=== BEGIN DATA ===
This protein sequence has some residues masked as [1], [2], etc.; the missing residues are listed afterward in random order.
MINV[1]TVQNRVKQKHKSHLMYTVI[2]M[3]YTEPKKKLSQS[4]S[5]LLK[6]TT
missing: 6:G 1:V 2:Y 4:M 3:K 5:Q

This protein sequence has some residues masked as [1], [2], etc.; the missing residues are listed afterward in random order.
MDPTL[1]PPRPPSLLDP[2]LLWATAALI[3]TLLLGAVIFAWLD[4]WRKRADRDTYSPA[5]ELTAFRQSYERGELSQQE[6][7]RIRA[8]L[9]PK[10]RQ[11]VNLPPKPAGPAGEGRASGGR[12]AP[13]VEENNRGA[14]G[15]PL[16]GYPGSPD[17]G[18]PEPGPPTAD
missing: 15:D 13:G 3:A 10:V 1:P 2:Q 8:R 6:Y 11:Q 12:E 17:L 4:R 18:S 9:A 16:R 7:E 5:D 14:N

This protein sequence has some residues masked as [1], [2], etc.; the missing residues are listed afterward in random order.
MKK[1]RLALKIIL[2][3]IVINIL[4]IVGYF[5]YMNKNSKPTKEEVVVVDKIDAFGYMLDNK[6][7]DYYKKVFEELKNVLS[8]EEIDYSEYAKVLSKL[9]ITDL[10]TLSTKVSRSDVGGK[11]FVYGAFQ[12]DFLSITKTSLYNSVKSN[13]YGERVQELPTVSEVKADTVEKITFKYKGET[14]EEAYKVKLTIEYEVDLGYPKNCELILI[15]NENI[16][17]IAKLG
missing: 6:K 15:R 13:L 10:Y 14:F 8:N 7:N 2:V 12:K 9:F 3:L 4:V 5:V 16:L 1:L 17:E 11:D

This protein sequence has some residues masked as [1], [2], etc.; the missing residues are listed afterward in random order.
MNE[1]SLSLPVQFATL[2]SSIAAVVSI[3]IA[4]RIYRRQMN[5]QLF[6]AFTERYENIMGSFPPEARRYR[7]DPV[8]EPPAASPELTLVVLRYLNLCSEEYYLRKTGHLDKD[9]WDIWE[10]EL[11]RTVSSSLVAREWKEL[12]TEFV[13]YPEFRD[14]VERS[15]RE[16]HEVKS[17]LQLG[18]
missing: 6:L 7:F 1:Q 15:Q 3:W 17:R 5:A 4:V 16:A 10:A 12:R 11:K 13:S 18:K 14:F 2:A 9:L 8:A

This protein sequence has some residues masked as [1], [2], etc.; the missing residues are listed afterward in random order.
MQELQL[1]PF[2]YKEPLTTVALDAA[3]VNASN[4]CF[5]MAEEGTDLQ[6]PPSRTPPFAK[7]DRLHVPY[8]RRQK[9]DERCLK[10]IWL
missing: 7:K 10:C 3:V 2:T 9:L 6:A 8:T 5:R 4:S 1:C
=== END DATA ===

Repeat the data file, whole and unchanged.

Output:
This protein sequence has some residues masked as [1], [2], etc.; the missing residues are listed afterward in random order.
MINV[1]TVQNRVKQKHKSHLMYTVI[2]M[3]YTEPKKKLSQS[4]S[5]LLK[6]TT
missing: 6:G 1:V 2:Y 4:M 3:K 5:Q

This protein sequence has some residues masked as [1], [2], etc.; the missing residues are listed afterward in random order.
MDPTL[1]PPRPPSLLDP[2]LLWATAALI[3]TLLLGAVIFAWLD[4]WRKRADRDTYSPA[5]ELTAFRQSYERGELSQQE[6][7]RIRA[8]L[9]PK[10]RQ[11]VNLPPKPAGPAGEGRASGGR[12]AP[13]VEENNRGA[14]G[15]PL[16]GYPGSPD[17]G[18]PEPGPPTAD
missing: 15:D 13:G 3:A 10:V 1:P 2:Q 8:R 6:Y 11:Q 12:E 17:L 4:R 18:S 9:A 16:R 7:E 5:D 14:N

This protein sequence has some residues masked as [1], [2], etc.; the missing residues are listed afterward in random order.
MKK[1]RLALKIIL[2][3]IVINIL[4]IVGYF[5]YMNKNSKPTKEEVVVVDKIDAFGYMLDNK[6][7]DYYKKVFEELKNVLS[8]EEIDYSEYAKVLSKL[9]ITDL[10]TLSTKVSRSDVGGK[11]FVYGAFQ[12]DFLSITKTSLYNSVKSN[13]YGERVQELPTVSEVKADTVEKITFKYKGET[14]EEAYKVKLTIEYEVDLGYPKNCELILI[15]NENI[16][17]IAKLG
missing: 6:K 15:R 13:L 10:Y 14:F 8:N 7:N 2:V 12:K 9:F 3:L 4:V 5:V 16:L 1:L 17:E 11:D

This protein sequence has some residues masked as [1], [2], etc.; the missing residues are listed afterward in random order.
MNE[1]SLSLPVQFATL[2]SSIAAVVSI[3]IA[4]RIYRRQMN[5]QLF[6]AFTERYENIMGSFPPEARRYR[7]DPV[8]EPPAASPELTLVVLRYLNLCSEEYYLRKTGHLDKD[9]WDIWE[10]EL[11]RTVSSSLVAREWKEL[12]TEFV[13]YPEFRD[14]VERS[15]RE[16]HEVKS[17]LQLG[18]
missing: 6:L 7:F 1:Q 15:Q 3:W 17:R 5:A 4:V 16:A 10:A 12:R 11:K 13:S 18:K 14:F 2:A 9:L 8:A

This protein sequence has some residues masked as [1], [2], etc.; the missing residues are listed afterward in random order.
MQELQL[1]PF[2]YKEPLTTVALDAA[3]VNASN[4]CF[5]MAEEGTDLQ[6]PPSRTPPFAK[7]DRLHVPY[8]RRQK[9]DERCLK[10]IWL
missing: 7:K 10:C 3:V 2:T 9:L 6:A 8:T 5:R 4:S 1:C